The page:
Reverence is more than a ballet move.

Reverence is More than a Ballet Move

Ballet dancers are likely to have heard of reverence and know what it is.

Reverence (ray-vay-rahnss), in general, is a French word that refers to paying respect to something or someone in authority (such as a teacher) by performing an act of reverence.

There are 4 classical and contemporary acts of reverence that include:

  1. Traditional curtsy or bow in ballet.
  2. Goodbye circle where younger dancers hold hands in a circle to curtsy or bow and applaud for the class.
  3. Tap break where a signature rhythm is created for students to execute at the end of class. After the rhythm students clap their hands and say “break.”
  4. Take a bow where contemporary classes (jazz, hip-hop, etc.) demonstrate a gesture of respect whether a bow or a fun, whimsical movement and signal the end of class with applause.

Reverence is also a mentality which can be built by performing any of the acts of reverence noted above.

Ritualistic Behavior

Whether showing respect for a teacher or accompanist, fellow students, an audience or a person you’ve just met, reverence is a ritual. We’re compelled to behave that way because of social customs that have been ingrained over time.  

The ritual performed in the classic sense is a curtsy for women and bow for men. The ports de bras – an exercise designed to develop graceful movement and disposition of the arms – may also be used as a move of reverence.

Variations on Reverence

There are variations of this ritual that can take on many expressions.

The simple bow, repeated class after class, or any number of port de bras and steps that create a series and can actually be just one more way to practice the moves before the class wraps up. An especially dramatic (deeper) curtsy or bow is known as a grande reverence. 

Reverence may include clapping and can be incorporated into a dance routine. Any of these forms of expression may be used to pay reverence to your dance partner or the other dancers in the class or group.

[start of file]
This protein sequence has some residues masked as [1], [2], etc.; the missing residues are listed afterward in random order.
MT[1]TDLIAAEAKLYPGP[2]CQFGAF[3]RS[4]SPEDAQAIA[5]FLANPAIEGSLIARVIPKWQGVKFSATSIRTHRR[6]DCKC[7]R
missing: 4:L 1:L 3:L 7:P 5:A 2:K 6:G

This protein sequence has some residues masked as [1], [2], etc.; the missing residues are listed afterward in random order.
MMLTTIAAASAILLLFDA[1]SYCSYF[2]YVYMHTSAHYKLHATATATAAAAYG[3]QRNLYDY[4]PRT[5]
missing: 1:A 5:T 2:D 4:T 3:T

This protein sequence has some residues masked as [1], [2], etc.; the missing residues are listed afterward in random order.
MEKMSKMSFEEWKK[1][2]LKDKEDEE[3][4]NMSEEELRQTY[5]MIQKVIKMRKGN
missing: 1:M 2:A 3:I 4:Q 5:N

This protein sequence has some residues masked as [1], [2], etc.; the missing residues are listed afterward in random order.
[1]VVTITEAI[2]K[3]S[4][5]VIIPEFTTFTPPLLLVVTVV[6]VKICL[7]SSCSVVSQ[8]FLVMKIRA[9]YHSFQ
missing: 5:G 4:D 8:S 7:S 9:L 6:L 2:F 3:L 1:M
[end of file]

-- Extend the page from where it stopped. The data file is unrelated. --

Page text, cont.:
In more genteel times, decorum demanded that gentlemen bowed when they met ladies. They tipped their hats if simply passing by. Today, some who practice social graces still give a node of the head. The layman also shows reverence to their supreme being in religious settings by bowing the head and closing the eyes in prayer.  

Hand-clapping at the end of a performance by the audience is also a form of reverence that show their appreciation for the performance they were just given.

A Little History

The very first records of dancing are found in India and Egypt in c. 3300 BC, but it would be far-fetched, even inaccurate, to say that Indians or Egyptians invented dancing.

Ballet began around 1500 in Italy. Terms like “ballet” and “ball” stem from the Italian word “ballare,” which means “to dance.” When Catherine de Medici of Italy married the French King Henry II, she introduced early dance styles into court life in France.

Modern contemporary dance originally starting as a reaction against the strict rules and regulations of ballet. It began in the late 19th century with artists like Isadora Duncan and Ruth St Denis, and later Ted Shawn, Martha Graham and Doris Humphrey.

More than Moves

Reverence is not only a move or series of movements in ballet, but a culture, a mentality. The discipline and difficulty of ballet moves teach the student a distinct respect for their bodies, as they learn the moves, and their fellow students who are also mastering the moves. So, yes, reverence is taught.

Ballet dancers hold the style and the emotion of their dance in high esteem and show reverence for it by doing their best at achieving every element of their performance.

Ballet dancers are known for being committed and disciplined. Ballet dancers have a sense of musicality, such as in rhythm, that accompanies the creativity that they need to perform well. 

Another necessary physical characteristic for dancers is balance, which is required for them to remain in symmetrical form, coordinated and staying in rhythm as they dance.

There are 10 attributes a ballet dancers should have:

  1. Patience
  2. Dedication
  3. Perseverance
  4. Humility
  5. Confidence
  6. Endurance
  7. Spatial Awareness
  8. Self-Awareness
  9. Creativity
  10.   Passion

This is who ballet dancers are. They are the people who strive for all these things and in doing so, enables them to develop a mentality of reverence.

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